Not too long ago I received some requests for maybe sharing some of my post processing B&W conversion techniques. I am still contemplating on the thought of putting up an article about just that. Partly I see it as a pure technical thing to explain some post processing skills, but for me my post processing is also something very personal. It is part of my style that I developed and keep on developing. It is part of how I see. How it reflects my emotions. Sharing some of these skills is like sharing something of me.
Still I realize that it might help others to understand some of the B&W post processing too. Therefore I am thinking of writing an article that is not only pure technical. I also will try to write about my thoughts and considerations with my B&W photography and post processing.
Okay, in my previous post I mentioned that the spring finally arrived and I immediately took the opportunity to take my GRDI for a spin. I didn’t really noticed it at first, but sometimes the focus was way off. A day later, things were even worse and the GRD only seemed to work properly when I set it to macro. The AF becomes a lot slower than, but is also much more accurate. I’ve already had contact with Ricoh and the prospect looks promising.
The last few days I took the Sigma DP1 and I am again reminded how ought this camera is to use, but how gorgeous the photographs are. The feeling of depth, the tonality, and hightlight and shadow handling. Therefore it remains a truly special camera, even though not everyone will like it.
This week seemed to be an Adobe week with their press release that CS5 will be unveiled on April 12. Saw a sneak peek of Photoshop CS5 recently and Scott Kelby demoed the content-aware fill option (see a video of it here). It is pretty impressive technology, but I don’t know how much this has to do with photography anymore. And this technology seems to make watermarks pretty obsolete too. Dunno. Hope it recognizes typo and stops working.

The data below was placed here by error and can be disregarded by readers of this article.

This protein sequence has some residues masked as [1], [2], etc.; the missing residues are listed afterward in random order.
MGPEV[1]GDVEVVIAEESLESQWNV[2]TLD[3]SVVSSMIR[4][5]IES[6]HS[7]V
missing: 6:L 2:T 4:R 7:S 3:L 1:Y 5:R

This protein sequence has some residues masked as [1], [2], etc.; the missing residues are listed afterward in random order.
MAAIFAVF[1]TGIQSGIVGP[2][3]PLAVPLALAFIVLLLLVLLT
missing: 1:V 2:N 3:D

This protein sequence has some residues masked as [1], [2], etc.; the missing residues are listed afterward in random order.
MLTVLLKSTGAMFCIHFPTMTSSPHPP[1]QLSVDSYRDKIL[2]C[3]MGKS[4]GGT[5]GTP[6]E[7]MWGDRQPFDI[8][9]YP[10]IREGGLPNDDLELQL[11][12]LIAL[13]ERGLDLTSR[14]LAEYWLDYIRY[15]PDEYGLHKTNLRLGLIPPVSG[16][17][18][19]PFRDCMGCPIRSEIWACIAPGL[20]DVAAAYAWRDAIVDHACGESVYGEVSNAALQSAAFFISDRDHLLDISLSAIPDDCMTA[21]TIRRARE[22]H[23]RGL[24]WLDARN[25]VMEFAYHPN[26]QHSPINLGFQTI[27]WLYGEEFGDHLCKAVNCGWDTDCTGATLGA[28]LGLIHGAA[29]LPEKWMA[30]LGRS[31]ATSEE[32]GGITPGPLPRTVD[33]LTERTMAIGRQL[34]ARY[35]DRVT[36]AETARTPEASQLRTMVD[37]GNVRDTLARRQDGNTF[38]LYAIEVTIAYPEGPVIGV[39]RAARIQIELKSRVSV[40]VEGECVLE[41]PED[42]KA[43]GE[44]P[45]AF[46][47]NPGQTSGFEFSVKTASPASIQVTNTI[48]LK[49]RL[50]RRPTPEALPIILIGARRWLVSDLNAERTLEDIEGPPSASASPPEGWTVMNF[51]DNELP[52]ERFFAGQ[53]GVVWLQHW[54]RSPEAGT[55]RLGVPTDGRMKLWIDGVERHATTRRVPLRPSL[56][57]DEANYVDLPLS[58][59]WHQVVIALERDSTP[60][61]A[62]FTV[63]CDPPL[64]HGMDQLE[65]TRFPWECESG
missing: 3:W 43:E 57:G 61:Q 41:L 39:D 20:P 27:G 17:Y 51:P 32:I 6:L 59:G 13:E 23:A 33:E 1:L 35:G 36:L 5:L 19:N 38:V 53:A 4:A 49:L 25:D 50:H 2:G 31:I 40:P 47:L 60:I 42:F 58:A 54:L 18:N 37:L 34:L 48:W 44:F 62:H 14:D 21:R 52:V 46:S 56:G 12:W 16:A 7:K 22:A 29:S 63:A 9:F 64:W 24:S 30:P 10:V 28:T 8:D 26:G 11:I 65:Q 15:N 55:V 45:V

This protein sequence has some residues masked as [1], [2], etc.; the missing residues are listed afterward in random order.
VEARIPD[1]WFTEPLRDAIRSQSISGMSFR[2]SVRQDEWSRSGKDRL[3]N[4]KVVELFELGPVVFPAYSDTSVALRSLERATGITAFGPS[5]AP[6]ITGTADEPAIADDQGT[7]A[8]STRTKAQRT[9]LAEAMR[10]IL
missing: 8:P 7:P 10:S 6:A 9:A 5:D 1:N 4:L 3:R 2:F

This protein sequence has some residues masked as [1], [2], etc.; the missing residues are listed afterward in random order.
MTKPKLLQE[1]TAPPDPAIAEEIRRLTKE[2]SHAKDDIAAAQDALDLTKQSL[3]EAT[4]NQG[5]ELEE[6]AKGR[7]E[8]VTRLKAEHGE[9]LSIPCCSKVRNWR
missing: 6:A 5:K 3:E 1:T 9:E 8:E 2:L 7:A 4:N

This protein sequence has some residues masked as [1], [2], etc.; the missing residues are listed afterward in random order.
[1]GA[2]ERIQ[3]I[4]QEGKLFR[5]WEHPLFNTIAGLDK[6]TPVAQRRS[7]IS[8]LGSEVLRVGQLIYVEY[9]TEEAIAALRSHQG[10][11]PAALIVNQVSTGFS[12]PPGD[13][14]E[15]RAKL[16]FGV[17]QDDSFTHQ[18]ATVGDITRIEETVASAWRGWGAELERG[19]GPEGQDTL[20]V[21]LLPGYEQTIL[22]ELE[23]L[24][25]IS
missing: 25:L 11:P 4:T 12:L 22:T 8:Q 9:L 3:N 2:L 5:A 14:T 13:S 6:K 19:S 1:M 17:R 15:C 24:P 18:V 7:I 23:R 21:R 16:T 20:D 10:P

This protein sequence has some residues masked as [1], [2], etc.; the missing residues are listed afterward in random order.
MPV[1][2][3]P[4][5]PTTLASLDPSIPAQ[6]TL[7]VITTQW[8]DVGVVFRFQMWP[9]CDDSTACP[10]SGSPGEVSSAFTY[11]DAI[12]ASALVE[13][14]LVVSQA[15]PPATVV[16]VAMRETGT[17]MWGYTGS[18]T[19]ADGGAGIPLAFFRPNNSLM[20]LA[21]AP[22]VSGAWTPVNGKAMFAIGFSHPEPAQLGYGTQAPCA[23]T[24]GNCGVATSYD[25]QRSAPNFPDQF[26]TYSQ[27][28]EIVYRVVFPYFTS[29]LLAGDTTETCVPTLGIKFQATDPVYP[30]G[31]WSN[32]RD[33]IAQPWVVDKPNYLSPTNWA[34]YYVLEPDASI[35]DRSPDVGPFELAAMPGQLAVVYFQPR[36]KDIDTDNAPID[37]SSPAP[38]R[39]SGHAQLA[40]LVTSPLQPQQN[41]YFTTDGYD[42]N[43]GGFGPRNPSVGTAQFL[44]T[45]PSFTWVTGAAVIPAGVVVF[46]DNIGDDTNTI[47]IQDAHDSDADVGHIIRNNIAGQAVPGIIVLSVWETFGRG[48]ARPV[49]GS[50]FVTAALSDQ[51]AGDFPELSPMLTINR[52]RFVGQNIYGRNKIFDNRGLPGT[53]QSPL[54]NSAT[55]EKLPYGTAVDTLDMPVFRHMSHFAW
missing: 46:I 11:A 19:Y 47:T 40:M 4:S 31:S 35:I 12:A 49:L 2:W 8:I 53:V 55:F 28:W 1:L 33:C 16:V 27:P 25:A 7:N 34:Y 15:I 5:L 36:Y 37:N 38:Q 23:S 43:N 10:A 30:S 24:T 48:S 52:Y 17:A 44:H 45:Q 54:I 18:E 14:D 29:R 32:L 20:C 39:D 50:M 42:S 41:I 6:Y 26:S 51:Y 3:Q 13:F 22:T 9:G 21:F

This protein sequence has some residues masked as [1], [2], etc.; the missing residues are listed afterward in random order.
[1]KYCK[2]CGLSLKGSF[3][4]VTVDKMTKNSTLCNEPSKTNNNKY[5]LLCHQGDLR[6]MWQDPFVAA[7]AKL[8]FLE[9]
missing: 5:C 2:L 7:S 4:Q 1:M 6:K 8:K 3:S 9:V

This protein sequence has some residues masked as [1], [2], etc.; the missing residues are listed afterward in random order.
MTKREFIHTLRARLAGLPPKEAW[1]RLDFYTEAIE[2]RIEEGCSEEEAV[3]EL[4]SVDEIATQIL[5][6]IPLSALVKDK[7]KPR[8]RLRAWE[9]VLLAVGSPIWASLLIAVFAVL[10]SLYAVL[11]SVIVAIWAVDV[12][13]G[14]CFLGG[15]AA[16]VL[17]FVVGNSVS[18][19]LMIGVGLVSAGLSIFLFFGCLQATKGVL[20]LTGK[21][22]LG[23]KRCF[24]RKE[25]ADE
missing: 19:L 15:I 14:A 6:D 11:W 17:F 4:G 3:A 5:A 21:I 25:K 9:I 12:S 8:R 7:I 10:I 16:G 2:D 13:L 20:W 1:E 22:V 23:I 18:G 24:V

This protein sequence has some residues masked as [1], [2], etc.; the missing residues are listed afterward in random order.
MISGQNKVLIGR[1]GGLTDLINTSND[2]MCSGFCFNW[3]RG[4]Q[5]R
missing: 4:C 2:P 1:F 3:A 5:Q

Adobe labs released a new beta version of Lightroom 3. The 64 bit version works really fast and smooth. The developers added some great new features to the beta of Lightroom 3 like a new version of Adobe RAW, a more enhanced importer, improved noise reduction, better vignetting options, and the effect to actually add grain to your photographs. But for me the improved tone curve is the real bonus of Lightroom 3. It is now fully adjustable and a joy to use. I am still surprised about all the open spaces in the graphic user interface, and the lack of no full screen mode (and soft proofing?). I still think it looks quite elegant though.
For those interested in the HD video capabilities of the latest breed of dSLR’s, you might want to check this vid at Zacuto. They compared a 35mm film camera with Kodak and Fuji film stock against the Canon 5D mark II, 7D, 1D mark IV, Nikon D3S, and Panasonic DMC-GH1. Pretty impressive stuff and in particular the 5D does an amazing job. Many (amateur) photographers think it is a gimmick or a bonus, but these cameras are really shaking up the film industry.
And finally back to Ricoh. There are new plans for another Ricoh meet-up either end of April or in May. Possible locations for a meet-up are London, Düsseldorf (home of Ricoh Europe), and Amsterdam. Wouldn’t it be nice to meet some of the people you regularly chat with at either one of the many photography forums? Head over here and sign up.
Today my friends Kevin and Cam from Paris visited my place in Holland. It was such a lovely day talking about life, sharing ideas and thoughts and being occupied with photography.
Despite the fall season we had a dry day and we had a walk in the neighboring town of Wageningen. They met my aunt and uncle, tasted Dutch old cheese, and I showed them my favorite locations for landscape photography.
Yesterday my wife and I spent some lovely time at the beach of Scheveningen near the city of The Hague. We went to a musical and enjoyed lunch at one of the many beach clubs. Because of the photographic opportunities I took a camera with me. I opted for the the DP1, because of the simplicity and gorgeous image quality.
The diversity of the people is just wonderful. People from all over the world. And another photographer with a Leica M8, zone focusing his camera, was patiently waiting for some street shots, including of us, until I kindly showed him the camera I had with me. He laughed and I told him he was an even more lucky guy than I was.
It stayed dry, but we had somes dramatic skies over the sea.
A cool scene with a seagull on top of the life gaurd post.
These type of beach resorts all seem to be stuffed with shops to buy food or candy, and of course don’t forget the souvenirs. Mr. Candy is no exception.
And since restaurants and food places are all over here at the boulevard, you can find seagulls too. Sea pigeons I like to call them.
I thought this photograph of my wife at beach club Zeezicht came out pretty well with the back lightning.
The “Scheveningse Pier” is the most recognizable landmark here. An incredibly ugly building of concrete and steal at the beach, but great for photography when the sun sets down.
At ebb some seagulls search along a pier for food.
I had to photograph this purse for a my friend Helen from NY.